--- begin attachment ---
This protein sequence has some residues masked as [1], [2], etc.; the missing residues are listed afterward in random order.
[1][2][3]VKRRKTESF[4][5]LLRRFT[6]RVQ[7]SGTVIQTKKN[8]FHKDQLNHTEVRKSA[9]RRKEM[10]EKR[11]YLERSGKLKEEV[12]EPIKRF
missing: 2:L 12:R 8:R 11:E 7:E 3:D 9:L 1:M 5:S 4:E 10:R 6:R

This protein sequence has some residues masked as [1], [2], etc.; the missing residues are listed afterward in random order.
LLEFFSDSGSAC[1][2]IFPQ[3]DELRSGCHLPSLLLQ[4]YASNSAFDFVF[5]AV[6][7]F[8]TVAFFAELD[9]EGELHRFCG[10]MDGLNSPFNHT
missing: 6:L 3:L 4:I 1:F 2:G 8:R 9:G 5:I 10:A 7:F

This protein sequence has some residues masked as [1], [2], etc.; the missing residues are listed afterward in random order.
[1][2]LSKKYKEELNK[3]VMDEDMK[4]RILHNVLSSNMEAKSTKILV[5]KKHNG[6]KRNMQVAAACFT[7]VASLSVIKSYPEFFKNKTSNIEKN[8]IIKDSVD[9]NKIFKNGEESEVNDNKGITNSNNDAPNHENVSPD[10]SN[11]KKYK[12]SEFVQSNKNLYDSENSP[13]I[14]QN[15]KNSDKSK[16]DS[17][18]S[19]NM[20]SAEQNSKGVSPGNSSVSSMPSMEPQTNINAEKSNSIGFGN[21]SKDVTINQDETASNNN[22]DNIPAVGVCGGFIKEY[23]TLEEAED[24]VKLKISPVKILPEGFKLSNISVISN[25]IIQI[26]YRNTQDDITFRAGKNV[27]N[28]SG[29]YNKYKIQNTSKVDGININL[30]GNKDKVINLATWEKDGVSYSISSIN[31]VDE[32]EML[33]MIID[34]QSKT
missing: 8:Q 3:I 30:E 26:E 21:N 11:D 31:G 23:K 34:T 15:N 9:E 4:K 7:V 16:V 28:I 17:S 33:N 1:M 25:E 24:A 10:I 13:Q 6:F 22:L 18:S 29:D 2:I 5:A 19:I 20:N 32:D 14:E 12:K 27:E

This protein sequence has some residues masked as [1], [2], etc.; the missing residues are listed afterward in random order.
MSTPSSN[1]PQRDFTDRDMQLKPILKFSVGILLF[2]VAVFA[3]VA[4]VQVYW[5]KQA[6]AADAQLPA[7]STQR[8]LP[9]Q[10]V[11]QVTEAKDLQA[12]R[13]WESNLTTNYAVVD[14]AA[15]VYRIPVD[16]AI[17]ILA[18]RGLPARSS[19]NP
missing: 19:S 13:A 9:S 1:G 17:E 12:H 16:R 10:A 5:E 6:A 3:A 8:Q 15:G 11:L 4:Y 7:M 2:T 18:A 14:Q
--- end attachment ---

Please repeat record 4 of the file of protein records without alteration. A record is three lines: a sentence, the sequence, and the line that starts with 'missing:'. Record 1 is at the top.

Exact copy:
This protein sequence has some residues masked as [1], [2], etc.; the missing residues are listed afterward in random order.
MSTPSSN[1]PQRDFTDRDMQLKPILKFSVGILLF[2]VAVFA[3]VA[4]VQVYW[5]KQA[6]AADAQLPA[7]STQR[8]LP[9]Q[10]V[11]QVTEAKDLQA[12]R[13]WESNLTTNYAVVD[14]AA[15]VYRIPVD[16]AI[17]ILA[18]RGLPARSS[19]NP
missing: 19:S 13:A 9:S 1:G 17:E 12:H 16:R 10:A 5:E 6:A 3:A 8:Q 15:G 11:L 4:Y 7:M 2:T 18:A 14:Q